The project I am now addicted to is Numbat Discovery. Here's what hooked me...
"We need you! WWF–Australia needs your help to assist researchers estimate the population of the rare and elusive numbat in south-west WA. Once abundant in southern Australia, this unique termite-loving marsupial, is now only found in a small area in southwest WA" (that's Western Australia not Washington state). ...The Upper Warren region in south Western Australia supports the largest remaining population of endangered numbats and is one of only two natural populations remaining in the world."
And so I spend happy hours pouring over trail camera captures trying to identify animals I've mostly never heard of much less seen... and can't pronounce... hoping to spot the "rare and elusive numbat".
|Woylie, I think: Brush-tailed Bettong, a very rare Macropod (big foot ... kangaroo-like) that happens to be plentiful in the cameras in this Upper Warren area.|
|Another Woylie, demonstrating his kangaroo imitation|
We see a lot of Woylies, otherwise known as Brush-tailed Bettong and are critically endangered and very rare... except in these photo captures... Maybe they just like hanging out in front of cameras.... or maybe the same ones hop into view over and over.
|Koomal, I think: Brush-tailed possum, a marsupial. These like to climb on the cameras.|
|Here is a Koomal with baby astride!|
The Quenda or Southern Brown Vandicoot, is another marsupial. It looks like a pointy-nosed furry rat to me
Most of the photo captures are of Western Gray Kangaroos
|A couple curious W. Gray Kangaroos (that aren't gray)|
|A Kangaroo with joey in her pouch|
After many hours of staring at these video captures, I saw a rarity in danger of extinction: Chuditch or Western Quoll, a carnivorous marsupial. I like the ones that are easy to identify because they have obvious spots or stripes...
After some 3 or 400 more, I saw a second Chuditch!
I think the two images below are of Tammar Wallabys, by the white line from eye to mouth. They are uncommon in this area, apparently. At least, I haven't found many I could identify. They ask us to guess since lots of people will be looking at the same image and if there are lots of different answers, the researchers will take a look. Good thing their research doesn't depend on my answers.
Although the Western Brush Wallaby is much smaller than the Western Gray Kangaroo, I have a hard time telling size in these photos. This one I'm pretty sure is the Wallaby by the white line from ear to nose, black-tipped ears, and black striped rump.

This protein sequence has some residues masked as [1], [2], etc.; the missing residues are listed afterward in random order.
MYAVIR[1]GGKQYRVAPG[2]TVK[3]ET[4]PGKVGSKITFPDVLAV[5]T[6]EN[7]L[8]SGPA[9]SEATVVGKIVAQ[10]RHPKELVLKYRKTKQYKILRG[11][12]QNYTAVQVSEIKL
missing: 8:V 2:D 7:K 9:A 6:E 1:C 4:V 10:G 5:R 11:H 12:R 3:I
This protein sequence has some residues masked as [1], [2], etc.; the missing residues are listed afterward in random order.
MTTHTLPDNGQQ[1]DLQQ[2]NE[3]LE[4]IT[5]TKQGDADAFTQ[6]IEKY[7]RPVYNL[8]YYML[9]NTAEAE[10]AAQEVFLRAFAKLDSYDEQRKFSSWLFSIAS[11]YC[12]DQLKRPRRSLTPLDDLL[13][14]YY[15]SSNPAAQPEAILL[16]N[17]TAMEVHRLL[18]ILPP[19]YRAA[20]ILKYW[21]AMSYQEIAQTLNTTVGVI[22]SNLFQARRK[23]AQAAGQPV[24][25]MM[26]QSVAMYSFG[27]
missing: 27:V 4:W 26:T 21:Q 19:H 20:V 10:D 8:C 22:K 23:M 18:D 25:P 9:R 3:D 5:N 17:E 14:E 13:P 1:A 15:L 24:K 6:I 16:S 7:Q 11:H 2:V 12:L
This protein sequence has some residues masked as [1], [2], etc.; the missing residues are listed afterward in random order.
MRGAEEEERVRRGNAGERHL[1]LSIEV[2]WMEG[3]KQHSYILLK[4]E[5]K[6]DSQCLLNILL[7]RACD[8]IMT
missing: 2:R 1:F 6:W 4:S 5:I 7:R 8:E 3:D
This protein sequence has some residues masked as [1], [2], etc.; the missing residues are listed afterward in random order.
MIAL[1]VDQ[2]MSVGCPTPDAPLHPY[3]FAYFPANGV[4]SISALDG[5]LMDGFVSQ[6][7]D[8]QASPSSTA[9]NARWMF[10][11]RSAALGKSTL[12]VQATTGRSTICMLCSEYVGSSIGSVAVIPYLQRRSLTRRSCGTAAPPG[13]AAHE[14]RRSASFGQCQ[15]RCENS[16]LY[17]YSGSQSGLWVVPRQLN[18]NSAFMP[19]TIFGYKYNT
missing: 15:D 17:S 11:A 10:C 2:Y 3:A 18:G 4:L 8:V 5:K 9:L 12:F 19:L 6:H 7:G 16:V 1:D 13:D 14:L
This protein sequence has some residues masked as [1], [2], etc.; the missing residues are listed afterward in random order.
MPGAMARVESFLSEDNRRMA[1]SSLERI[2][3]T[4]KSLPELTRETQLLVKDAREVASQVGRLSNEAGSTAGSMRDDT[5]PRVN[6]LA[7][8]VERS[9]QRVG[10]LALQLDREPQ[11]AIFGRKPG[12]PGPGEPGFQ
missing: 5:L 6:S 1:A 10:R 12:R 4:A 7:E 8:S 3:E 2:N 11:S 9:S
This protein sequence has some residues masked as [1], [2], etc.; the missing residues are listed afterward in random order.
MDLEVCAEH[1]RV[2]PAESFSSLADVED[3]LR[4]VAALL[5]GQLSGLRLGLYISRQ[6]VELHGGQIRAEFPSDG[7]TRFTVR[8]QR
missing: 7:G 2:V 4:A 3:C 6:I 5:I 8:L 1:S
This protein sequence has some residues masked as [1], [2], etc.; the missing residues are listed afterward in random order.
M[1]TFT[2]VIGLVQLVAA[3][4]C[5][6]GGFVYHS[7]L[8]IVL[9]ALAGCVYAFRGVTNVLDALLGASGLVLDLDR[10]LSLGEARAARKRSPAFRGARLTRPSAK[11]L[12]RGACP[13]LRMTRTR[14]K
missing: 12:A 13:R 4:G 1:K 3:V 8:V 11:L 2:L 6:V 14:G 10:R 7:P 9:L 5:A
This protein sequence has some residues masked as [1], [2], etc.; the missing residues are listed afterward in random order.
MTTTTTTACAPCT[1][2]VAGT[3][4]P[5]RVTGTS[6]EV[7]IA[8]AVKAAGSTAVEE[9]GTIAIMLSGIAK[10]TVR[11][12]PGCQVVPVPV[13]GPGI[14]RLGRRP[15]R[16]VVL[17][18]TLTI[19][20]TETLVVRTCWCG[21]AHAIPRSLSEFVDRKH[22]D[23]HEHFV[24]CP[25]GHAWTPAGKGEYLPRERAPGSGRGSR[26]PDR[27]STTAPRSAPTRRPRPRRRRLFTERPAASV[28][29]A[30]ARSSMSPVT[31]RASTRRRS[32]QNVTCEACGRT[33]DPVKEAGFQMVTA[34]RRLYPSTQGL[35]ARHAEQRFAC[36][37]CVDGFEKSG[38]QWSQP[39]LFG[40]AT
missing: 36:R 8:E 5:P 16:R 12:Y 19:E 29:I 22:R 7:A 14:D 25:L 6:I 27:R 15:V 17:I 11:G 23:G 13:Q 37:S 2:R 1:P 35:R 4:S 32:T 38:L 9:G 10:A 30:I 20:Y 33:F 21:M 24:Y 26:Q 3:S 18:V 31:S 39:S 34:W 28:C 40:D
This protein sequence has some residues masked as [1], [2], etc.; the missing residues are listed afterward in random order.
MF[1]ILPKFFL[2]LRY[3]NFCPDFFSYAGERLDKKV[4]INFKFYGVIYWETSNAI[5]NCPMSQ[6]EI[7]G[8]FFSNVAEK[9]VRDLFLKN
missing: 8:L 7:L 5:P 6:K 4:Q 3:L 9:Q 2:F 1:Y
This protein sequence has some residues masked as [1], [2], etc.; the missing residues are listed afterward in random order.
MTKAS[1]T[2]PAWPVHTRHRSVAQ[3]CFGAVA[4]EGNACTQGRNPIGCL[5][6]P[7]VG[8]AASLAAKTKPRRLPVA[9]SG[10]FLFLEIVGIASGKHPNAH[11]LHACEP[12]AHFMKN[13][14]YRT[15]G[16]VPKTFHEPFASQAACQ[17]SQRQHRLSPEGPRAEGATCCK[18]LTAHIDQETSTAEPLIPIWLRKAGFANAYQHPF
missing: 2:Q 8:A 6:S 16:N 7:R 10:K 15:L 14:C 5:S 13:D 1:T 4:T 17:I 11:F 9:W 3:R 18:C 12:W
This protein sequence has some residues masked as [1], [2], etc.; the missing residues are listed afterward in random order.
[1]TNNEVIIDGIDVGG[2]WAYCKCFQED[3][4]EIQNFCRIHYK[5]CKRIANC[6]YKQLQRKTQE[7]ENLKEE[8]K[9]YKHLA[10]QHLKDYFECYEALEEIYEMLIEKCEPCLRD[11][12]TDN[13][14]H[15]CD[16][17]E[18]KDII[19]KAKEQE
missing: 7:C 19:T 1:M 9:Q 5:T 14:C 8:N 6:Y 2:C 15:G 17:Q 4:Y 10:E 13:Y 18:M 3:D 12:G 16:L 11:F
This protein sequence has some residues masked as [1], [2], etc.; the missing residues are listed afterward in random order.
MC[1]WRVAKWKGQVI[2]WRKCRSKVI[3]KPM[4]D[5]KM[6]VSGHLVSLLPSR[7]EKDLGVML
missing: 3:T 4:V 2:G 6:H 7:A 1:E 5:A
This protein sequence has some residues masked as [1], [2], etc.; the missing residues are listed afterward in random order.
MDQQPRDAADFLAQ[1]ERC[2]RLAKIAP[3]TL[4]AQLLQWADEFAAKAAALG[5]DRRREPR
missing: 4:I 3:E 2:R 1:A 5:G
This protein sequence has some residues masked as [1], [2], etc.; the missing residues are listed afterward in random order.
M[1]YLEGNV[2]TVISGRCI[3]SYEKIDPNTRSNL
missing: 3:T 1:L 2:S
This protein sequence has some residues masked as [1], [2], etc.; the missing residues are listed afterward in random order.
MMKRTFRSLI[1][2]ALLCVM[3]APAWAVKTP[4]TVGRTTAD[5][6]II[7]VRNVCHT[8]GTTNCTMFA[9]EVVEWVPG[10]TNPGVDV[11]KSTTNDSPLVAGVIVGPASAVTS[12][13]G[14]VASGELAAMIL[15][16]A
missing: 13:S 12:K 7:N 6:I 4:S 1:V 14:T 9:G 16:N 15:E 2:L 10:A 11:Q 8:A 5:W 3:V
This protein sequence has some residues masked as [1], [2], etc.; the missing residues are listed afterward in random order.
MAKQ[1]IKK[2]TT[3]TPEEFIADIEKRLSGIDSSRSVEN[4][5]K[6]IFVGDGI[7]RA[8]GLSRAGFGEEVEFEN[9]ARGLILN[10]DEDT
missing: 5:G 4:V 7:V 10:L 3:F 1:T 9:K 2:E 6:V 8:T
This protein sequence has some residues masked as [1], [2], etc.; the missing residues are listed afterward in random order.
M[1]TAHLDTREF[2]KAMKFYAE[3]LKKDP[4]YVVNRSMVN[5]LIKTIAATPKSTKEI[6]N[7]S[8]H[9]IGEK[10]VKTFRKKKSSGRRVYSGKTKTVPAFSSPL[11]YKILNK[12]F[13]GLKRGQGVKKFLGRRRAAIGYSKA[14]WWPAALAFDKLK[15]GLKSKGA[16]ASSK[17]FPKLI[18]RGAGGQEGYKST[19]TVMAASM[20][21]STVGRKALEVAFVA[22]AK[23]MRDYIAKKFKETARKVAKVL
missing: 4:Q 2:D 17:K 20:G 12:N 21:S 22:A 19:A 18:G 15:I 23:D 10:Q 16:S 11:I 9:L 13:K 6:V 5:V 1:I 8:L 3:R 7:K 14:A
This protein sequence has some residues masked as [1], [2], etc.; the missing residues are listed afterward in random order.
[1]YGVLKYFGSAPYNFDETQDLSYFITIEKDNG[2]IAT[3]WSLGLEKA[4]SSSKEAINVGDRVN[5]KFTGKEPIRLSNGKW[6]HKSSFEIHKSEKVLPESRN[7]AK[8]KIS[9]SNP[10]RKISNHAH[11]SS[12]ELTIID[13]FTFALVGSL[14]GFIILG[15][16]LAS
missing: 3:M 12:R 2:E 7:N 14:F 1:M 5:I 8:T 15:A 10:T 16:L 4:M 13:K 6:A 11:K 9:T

In the photo below you can see the white line on the face, white spots behind ears, black tip to the ears and black feet.
Mostly, the video captures have only part of an animal and we are supposed to figure out what animal that fur or ear or tail belongs to. And many of the captures have nothing in them... just waving grass. A few have birds. I missed out on a pretty blue one before I knew I could steal these photo captures. I have not yet tried to identify these birds... but I think they are varieties of Currawong (from a quick google search). I have cropped the photos to make the birds visible, but a little blurry.
Update: Fred Ramsay has kindly agreed to identify the birds I see. The white-backed bird is an Australian Magpie. The others are all Gray Currawongs (dark form). I am putting more details, as Fred gives them to me, in my Birds blog here: http://lindafink-birdnotes.blogspot.com/2018/03/birds-of-western-australia.html
I do recognize Emus. Their chicks are adorable!
... and a lot smaller than their parent!
This is my favorite. Too bad there's no sound with the videos. I suspect this bird had a lot to say to the camera.
Happily, the marsupial anteater we are looking for, the numbat, is easy to recognize. Also happily, it is not nocturnal like so many of these critters. And, on the second day of searching, one of the video captures had a Numbat in it! I ran downstairs to tell Johnny and make him climb the stairs to see it. After all, how many people in the world have ever seen a Numbat?
It's a little hard to pick out... but it's on the right edge of the picture.
Here it is cropped...
I'm starting to look forward to rainy days... so I have an excuse to stay inside and hunt for Numbats... and see what other strange creatures might pop up in video captures from Western Australia. So far, I've only found one Numbat... the search continues...